What she said
“I smoke because I’m hoping for an early death,

And I need to cling to something…”

–the Smiths, “What She Said”

What do you notice about this description (by a writer I respect immensely) of the failure of nicotine patches to replace cigarette smoking?


Unfortunately, [Johann Hari] is on much shakier ground when it comes to critically examining science and suggesting solutions. For example, in a discussion of nicotine addiction, he argues that because the nicotine patch only helps people quit 17.7 percent of the time, this means that only that proportion of cigarette addiction is due to the action of the drug nicotine and the rest of the addictive behavior is simply determined by the person’s background and social environment. While those factors certainly matter, this completely ignores the role that dosage, scheduling of dose and route of administration have in addiction—none of which are unrelated to the way the chemical itself works.

(full article, in which this is a side note)

What leapt out to me was the absence of the aesthetic side of smoking vs. wearing the patch. I don’t just mean that smoking looks good, although it does: Smoke dissolves like perfect conversation. Smoke turns women into chapels.

What I mean is that all these aesthetic associations reinforce nicotine addiction. The sights and smells and sounds of smoking (tapping the cigarette against the pack; I knew one woman who made a little kiss sound every time she took a drag) intertwine in memory with the release, calm, or rush of nicotine. Of course alternatives that lack any aesthetic value aren’t real replacements.

This isn’t a brief for smoking. The classic book on this subject is Richard Klein’s Cigarettes Are Sublime, which he wrote in part as a (successful) pathway toward quitting. It’s his elegy for his habit. Klein’s book is countercultural—to some, even shocking—because it dares to admit aesthetic motives into a conversation that has been wholly colonized by health-and-safety language.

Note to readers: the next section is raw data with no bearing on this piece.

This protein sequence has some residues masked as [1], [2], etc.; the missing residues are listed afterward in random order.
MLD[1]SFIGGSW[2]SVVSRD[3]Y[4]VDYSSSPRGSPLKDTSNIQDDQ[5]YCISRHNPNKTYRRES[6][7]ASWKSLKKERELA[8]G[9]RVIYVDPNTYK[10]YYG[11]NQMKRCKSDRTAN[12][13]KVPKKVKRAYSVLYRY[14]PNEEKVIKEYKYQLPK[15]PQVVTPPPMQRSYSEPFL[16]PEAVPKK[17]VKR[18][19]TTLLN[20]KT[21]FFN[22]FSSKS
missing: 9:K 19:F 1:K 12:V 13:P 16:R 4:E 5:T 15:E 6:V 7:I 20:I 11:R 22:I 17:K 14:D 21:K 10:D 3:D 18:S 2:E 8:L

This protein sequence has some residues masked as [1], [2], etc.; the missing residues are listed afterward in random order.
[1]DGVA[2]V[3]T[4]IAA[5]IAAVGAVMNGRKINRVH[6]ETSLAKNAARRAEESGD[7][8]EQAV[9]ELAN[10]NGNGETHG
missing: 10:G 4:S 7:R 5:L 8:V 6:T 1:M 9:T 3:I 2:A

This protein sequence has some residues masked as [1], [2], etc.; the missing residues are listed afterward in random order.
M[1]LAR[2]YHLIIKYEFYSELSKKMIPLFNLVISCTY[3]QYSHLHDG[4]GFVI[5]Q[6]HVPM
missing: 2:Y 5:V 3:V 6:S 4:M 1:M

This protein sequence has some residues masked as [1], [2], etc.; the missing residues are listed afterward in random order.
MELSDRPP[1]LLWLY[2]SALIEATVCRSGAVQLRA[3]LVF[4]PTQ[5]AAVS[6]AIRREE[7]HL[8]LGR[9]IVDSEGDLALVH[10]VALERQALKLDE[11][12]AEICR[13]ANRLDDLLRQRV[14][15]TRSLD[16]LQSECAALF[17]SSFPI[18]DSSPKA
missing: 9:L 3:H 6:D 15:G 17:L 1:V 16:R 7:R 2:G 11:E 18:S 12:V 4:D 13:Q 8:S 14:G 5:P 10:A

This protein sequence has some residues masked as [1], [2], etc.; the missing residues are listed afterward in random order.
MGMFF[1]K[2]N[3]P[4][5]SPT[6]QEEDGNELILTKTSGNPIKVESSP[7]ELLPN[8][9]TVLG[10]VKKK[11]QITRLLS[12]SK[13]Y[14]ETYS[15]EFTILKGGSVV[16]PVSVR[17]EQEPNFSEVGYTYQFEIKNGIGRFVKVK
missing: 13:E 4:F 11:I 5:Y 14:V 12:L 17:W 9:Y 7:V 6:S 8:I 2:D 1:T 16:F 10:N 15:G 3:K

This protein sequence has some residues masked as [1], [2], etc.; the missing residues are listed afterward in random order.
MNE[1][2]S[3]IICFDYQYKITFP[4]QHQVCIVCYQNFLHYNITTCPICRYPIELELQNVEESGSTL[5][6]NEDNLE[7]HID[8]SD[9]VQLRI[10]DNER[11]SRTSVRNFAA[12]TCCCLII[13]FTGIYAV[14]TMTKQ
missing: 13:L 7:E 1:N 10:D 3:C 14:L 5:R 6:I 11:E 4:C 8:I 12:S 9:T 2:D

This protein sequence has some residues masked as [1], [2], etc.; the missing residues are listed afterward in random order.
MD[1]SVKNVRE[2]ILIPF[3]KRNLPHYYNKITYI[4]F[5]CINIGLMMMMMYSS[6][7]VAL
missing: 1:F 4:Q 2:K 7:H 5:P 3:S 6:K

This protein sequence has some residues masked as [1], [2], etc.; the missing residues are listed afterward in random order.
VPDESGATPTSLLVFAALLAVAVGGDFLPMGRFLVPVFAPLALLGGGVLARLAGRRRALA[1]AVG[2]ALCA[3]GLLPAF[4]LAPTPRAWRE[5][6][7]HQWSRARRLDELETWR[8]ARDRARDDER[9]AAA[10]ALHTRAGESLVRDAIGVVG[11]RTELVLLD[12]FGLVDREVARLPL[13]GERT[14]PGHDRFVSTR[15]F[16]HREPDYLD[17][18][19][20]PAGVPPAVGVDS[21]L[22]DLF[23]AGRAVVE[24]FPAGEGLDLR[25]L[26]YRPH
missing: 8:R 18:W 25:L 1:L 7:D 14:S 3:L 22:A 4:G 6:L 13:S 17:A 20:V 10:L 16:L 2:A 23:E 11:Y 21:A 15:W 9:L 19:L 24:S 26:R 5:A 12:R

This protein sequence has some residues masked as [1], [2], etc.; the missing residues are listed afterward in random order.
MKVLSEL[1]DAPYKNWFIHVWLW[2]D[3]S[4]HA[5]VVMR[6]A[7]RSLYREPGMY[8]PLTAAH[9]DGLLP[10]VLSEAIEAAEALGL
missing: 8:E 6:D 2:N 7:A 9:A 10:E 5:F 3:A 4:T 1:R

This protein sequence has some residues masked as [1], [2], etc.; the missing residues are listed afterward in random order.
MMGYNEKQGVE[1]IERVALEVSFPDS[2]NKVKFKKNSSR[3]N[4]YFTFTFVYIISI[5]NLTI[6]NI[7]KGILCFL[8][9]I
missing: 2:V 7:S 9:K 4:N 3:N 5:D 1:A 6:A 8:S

Mainstream discussion of public policy, or even (in secular contexts) personal moral behavior, proceeds as if health, safety, economic prosperity, and happiness are the only legitimate motives for action. More than that: We talk as if health, safety, economic prosperity, and happiness are the only possible motives for action. This is why we fail to understand the power of religion to motivate behavior. (See also: all the baffled concessions that AA may help people because it gives them a community. Yes, I’m sure that’s often true and usually important, but I suspect proponents of the 12 Steps are not lying when they say that unconditional surrender to a Higher Power has something to do with it.) This is why we try to justify moral claims on the basis of research data purporting to show that they make people richer or safer. This is why we try to figure out what a father is so we can build a replacement—and, on the other side of our family-structure arguments, why we unintentionally imply that there’s no such thing as good-enough parenting.

I don’t want to recapitulate Paul W. Kahn’s excellent Putting Liberalism in Its Place—a liberal’s acknowledgment that the liberal categories of reason/discourse and desire/choice don’t exhaust the possibilities for human motives—so I will just say a few things.

First, understanding the aesthetics behind our misdeeds can actually help us replace them. A lot of the early work of sobriety for me involved accepting what I really got from drunkenness—the ecstasy, the cheap imitation of hope, the acrid autumnal smell and upper-piano-keys sound of whiskey toppling over ice—and either finding a more sublime expression of these things in God, or kissing them goodbye.

Second, encouraging people to view their lives as a quest for material well-being is not only false to human experience; it’s banal and degrading. We were made for self-gift, not success, or even stability.

Third, we are aesthetic animals inescapably, so we smuggle in the aesthetic politics we disown. We do allow ourselves an aesthetic politics of smoking and other drug use, but it’s not a politics that fosters empathy for smokers or offers a greater sublimity than the one they’re (sometimes) seeking. It’s a politics of disgust and shame. We allow ourselves to be disgusted by smoking and smokers: Many of us are proud of our revulsion at the smell of smoke, or our disdain for the weakness of those who smoke. (Like most of our politics of personal behavior, this is a covert form of class war on the part of the rich and aspiring-to-be-rich.) Why do we allow ourselves the worst, most judgmental part of aesthetic politics, but view any talk of beauty as trivial and abhor any talk of finding meaning in suffering?

Once you name the willful exclusion of aesthetics from our conversations about policy and personal conduct you notice it everywhere: in our understanding of depression, for example. So this post is an admittedly sketchy attempt to name the thing, so we can recognize it whenever it raises its banal head.

Eve Tushnet is a TAC contributing editor, blogs at Patheos.com, and is the author of the recently-released book Gay and Catholic: Accepting My Sexuality, Finding Community, Living My Faith.